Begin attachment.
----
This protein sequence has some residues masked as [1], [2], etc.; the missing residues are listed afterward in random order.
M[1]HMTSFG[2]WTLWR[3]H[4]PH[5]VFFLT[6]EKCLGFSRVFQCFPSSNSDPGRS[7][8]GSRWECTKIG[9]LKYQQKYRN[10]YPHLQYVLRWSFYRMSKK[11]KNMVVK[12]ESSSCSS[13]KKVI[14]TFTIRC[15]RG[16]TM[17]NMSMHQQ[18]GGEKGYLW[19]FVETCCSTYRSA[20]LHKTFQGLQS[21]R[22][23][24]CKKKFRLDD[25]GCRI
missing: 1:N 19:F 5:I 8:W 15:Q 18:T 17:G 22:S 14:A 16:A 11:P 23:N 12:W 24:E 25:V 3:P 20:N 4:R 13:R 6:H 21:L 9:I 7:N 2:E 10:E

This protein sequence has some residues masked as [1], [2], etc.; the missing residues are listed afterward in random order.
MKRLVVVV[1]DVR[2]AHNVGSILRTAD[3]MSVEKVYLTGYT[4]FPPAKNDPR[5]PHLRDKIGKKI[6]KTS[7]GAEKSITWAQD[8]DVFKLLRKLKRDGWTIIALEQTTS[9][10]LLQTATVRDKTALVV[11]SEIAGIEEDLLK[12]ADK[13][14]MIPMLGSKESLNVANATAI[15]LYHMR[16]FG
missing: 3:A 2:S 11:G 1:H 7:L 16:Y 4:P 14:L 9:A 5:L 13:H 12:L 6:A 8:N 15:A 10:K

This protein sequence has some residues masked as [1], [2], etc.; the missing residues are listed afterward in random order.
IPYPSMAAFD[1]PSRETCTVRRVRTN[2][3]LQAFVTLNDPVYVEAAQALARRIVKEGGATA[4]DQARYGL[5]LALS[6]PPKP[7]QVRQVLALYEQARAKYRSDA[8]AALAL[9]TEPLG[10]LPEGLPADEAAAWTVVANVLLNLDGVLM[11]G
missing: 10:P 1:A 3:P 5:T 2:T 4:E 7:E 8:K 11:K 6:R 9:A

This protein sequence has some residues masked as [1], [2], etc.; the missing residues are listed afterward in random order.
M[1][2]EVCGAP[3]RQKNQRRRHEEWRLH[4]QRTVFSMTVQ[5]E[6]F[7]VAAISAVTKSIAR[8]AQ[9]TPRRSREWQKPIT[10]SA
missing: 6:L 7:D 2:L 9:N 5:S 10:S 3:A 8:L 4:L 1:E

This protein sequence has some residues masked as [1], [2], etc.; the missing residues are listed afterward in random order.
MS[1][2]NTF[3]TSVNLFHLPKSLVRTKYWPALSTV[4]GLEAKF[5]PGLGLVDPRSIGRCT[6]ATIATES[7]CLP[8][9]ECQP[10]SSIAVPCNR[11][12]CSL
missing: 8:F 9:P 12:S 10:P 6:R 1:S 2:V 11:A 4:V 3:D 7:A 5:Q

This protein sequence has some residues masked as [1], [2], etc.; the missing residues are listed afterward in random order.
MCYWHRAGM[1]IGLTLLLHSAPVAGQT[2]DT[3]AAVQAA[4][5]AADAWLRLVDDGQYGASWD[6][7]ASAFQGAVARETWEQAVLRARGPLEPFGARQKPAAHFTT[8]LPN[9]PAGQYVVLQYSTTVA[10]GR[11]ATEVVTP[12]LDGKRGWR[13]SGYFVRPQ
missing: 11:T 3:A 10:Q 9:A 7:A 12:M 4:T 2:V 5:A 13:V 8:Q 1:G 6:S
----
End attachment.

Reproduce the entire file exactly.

This protein sequence has some residues masked as [1], [2], etc.; the missing residues are listed afterward in random order.
M[1]HMTSFG[2]WTLWR[3]H[4]PH[5]VFFLT[6]EKCLGFSRVFQCFPSSNSDPGRS[7][8]GSRWECTKIG[9]LKYQQKYRN[10]YPHLQYVLRWSFYRMSKK[11]KNMVVK[12]ESSSCSS[13]KKVI[14]TFTIRC[15]RG[16]TM[17]NMSMHQQ[18]GGEKGYLW[19]FVETCCSTYRSA[20]LHKTFQGLQS[21]R[22][23][24]CKKKFRLDD[25]GCRI
missing: 1:N 19:F 5:I 8:W 15:Q 18:T 17:G 22:S 14:A 16:A 11:P 23:N 12:W 24:E 25:V 3:P 20:N 4:R 13:R 6:H 21:L 9:I 7:N 2:E 10:E

This protein sequence has some residues masked as [1], [2], etc.; the missing residues are listed afterward in random order.
MKRLVVVV[1]DVR[2]AHNVGSILRTAD[3]MSVEKVYLTGYT[4]FPPAKNDPR[5]PHLRDKIGKKI[6]KTS[7]GAEKSITWAQD[8]DVFKLLRKLKRDGWTIIALEQTTS[9][10]LLQTATVRDKTALVV[11]SEIAGIEEDLLK[12]ADK[13][14]MIPMLGSKESLNVANATAI[15]LYHMR[16]FG
missing: 3:A 2:S 11:G 1:H 7:L 16:Y 4:P 14:L 9:A 5:L 13:H 12:L 6:A 8:N 15:A 10:K

This protein sequence has some residues masked as [1], [2], etc.; the missing residues are listed afterward in random order.
IPYPSMAAFD[1]PSRETCTVRRVRTN[2][3]LQAFVTLNDPVYVEAAQALARRIVKEGGATA[4]DQARYGL[5]LALS[6]PPKP[7]QVRQVLALYEQARAKYRSDA[8]AALAL[9]TEPLG[10]LPEGLPADEAAAWTVVANVLLNLDGVLM[11]G
missing: 10:P 1:A 3:P 5:T 2:T 4:E 7:E 8:K 11:K 6:R 9:A

This protein sequence has some residues masked as [1], [2], etc.; the missing residues are listed afterward in random order.
M[1][2]EVCGAP[3]RQKNQRRRHEEWRLH[4]QRTVFSMTVQ[5]E[6]F[7]VAAISAVTKSIAR[8]AQ[9]TPRRSREWQKPIT[10]SA
missing: 6:L 7:D 2:L 9:N 5:S 10:S 3:A 8:L 4:L 1:E

This protein sequence has some residues masked as [1], [2], etc.; the missing residues are listed afterward in random order.
MS[1][2]NTF[3]TSVNLFHLPKSLVRTKYWPALSTV[4]GLEAKF[5]PGLGLVDPRSIGRCT[6]ATIATES[7]CLP[8][9]ECQP[10]SSIAVPCNR[11][12]CSL
missing: 8:F 9:P 12:S 10:P 6:R 1:S 2:V 11:A 4:V 3:D 7:A 5:Q

This protein sequence has some residues masked as [1], [2], etc.; the missing residues are listed afterward in random order.
MCYWHRAGM[1]IGLTLLLHSAPVAGQT[2]DT[3]AAVQAA[4][5]AADAWLRLVDDGQYGASWD[6][7]ASAFQGAVARETWEQAVLRARGPLEPFGARQKPAAHFTT[8]LPN[9]PAGQYVVLQYSTTVA[10]GR[11]ATEVVTP[12]LDGKRGWR[13]SGYFVRPQ
missing: 11:T 3:A 10:Q 9:A 7:A 12:M 4:T 2:V 5:A 13:V 8:Q 1:G 6:S